Under the proposed changes, telecoms would be mandated to not only prepare for such instances, but also for warrantless wiretapping as spelled out under the Patriot Act.  Those telecoms who complied fully would be rewarded with undisclosed incentives, while those who resist or were slow to comply would face fines or other penalties.

Albert Gidari Jr., a lawyer who represents telecommunications firms, tells The New York Times that such legislation would be devastating to the civilian telecommunications industry.  He states, "The government’s answer is 'don't deploy the new services — wait until the government catches up.  But that’s not how it works. Too many services develop too quickly, and there are just too many players in this now."

Previously detailed nuances of the plan call for the government also to gain new warrantless surveillance powers over other communications resources such as email (e.g. Gmail), text messages (including encrypted services, like RIM's), social networks (e.g. Facebook), and internet forums.

Multiple issues surround the overarching proposal.  One is in the potential economic damage it could cause the free market at a time when it is already struggling to recover.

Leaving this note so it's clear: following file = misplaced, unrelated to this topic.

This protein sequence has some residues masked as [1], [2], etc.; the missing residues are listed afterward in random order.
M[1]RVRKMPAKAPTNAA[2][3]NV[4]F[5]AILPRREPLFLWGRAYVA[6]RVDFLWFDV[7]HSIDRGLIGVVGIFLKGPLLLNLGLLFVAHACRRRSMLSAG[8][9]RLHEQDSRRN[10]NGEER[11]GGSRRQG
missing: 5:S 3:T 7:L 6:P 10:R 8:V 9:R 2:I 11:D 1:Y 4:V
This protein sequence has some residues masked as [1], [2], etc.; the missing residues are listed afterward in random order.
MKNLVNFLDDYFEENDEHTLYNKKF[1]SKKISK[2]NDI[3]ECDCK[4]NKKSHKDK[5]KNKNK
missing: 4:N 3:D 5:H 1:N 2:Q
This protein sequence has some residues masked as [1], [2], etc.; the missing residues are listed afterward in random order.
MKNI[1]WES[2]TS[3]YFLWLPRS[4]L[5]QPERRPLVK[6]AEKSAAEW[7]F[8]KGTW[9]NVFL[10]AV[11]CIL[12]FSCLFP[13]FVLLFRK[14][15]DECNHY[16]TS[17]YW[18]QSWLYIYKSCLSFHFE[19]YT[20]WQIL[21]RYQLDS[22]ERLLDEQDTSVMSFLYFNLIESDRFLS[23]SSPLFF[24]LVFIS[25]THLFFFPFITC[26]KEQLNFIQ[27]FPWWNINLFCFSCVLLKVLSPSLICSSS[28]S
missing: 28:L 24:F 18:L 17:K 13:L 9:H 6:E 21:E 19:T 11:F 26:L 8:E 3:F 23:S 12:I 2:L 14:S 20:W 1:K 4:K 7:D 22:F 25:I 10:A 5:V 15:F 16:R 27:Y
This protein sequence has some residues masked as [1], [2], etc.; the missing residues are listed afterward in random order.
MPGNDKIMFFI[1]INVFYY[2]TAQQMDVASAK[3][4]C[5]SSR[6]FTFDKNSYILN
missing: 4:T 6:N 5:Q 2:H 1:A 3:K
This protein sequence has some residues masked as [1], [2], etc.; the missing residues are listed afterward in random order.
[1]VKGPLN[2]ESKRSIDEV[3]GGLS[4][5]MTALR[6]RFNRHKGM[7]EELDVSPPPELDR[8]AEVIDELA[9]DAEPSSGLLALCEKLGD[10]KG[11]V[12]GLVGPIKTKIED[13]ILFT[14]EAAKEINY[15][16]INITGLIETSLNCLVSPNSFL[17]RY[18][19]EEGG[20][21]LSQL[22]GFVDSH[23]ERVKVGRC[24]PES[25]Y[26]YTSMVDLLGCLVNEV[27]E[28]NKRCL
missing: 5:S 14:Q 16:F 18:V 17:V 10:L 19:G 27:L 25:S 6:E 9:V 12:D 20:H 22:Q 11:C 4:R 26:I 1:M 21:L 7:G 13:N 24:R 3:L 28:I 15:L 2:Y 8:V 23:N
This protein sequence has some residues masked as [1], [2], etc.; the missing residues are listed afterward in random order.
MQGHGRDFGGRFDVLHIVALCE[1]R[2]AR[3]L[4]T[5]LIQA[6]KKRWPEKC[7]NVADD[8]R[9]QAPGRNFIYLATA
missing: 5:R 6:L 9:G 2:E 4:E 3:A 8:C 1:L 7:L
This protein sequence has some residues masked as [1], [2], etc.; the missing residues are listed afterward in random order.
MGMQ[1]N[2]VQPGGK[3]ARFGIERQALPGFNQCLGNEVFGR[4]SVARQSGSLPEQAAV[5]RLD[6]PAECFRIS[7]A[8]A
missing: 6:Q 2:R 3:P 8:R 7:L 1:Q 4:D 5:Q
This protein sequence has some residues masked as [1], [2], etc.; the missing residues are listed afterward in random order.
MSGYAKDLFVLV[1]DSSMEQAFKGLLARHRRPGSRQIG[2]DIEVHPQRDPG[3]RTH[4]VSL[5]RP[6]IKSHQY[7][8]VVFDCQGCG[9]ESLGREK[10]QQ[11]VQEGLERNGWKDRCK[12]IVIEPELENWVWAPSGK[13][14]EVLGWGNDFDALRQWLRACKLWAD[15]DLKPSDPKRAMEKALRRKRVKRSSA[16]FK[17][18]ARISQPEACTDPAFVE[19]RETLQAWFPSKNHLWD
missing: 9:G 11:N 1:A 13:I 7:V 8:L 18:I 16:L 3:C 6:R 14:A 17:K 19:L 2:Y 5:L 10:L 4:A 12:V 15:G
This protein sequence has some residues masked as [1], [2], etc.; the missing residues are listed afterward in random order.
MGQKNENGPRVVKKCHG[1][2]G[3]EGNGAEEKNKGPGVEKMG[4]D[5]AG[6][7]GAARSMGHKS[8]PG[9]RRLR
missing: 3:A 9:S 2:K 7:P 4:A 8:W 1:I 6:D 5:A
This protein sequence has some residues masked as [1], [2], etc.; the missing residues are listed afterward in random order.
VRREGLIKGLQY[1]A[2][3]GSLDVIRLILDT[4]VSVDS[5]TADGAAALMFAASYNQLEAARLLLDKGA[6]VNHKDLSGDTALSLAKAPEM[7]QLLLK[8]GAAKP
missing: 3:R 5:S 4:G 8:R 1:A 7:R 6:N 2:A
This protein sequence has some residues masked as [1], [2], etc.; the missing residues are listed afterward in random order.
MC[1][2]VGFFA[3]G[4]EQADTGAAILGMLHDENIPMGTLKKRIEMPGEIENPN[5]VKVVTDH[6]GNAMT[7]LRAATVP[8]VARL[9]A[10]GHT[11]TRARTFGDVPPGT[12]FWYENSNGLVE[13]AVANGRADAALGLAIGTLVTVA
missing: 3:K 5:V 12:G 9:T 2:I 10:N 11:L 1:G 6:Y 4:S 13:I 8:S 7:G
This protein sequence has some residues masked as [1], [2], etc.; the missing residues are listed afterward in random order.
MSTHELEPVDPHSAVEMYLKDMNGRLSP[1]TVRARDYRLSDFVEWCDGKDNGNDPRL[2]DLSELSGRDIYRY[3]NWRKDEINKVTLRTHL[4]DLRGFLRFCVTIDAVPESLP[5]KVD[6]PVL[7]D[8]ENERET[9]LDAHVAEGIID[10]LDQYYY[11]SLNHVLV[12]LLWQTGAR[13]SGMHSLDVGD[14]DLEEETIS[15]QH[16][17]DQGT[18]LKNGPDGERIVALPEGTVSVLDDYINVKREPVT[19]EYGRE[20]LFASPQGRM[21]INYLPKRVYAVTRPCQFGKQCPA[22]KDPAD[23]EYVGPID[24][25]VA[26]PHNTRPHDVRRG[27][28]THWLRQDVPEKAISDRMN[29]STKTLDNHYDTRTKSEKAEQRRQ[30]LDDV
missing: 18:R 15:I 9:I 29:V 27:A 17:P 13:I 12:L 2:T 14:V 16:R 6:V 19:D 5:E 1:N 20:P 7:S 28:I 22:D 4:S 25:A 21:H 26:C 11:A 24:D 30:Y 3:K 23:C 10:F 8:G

A second issue is perhaps the most critical one.  Under current legal precedent, U.S. citizens can only have their Constitutional rights annulled if they are communicating with suspicious foreign citizens.  However, to determine what users of foreign services are actually foreign citizens is almost impossible as foreign telecoms and internet firms have no real necessity to comply with U.S. requests for information.  Thus U.S. citizens use foreign cell phones, operating on foreign web sites, or using foreign-based email services, may have their Constitutional rights violated
even while communicating with other U.S. citizens.

There is no clear solution to this problem.

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The American Problem
By Setsunayaki on 10/22/2010 1:19:31 PM , Rating: 2
The american problem in my eyes has always been a regard for opinion over law. The idea few commit a wrong and the majority are punished for it... How about the premise of "Good Laws are for the Bad, and Bad laws are for the Good"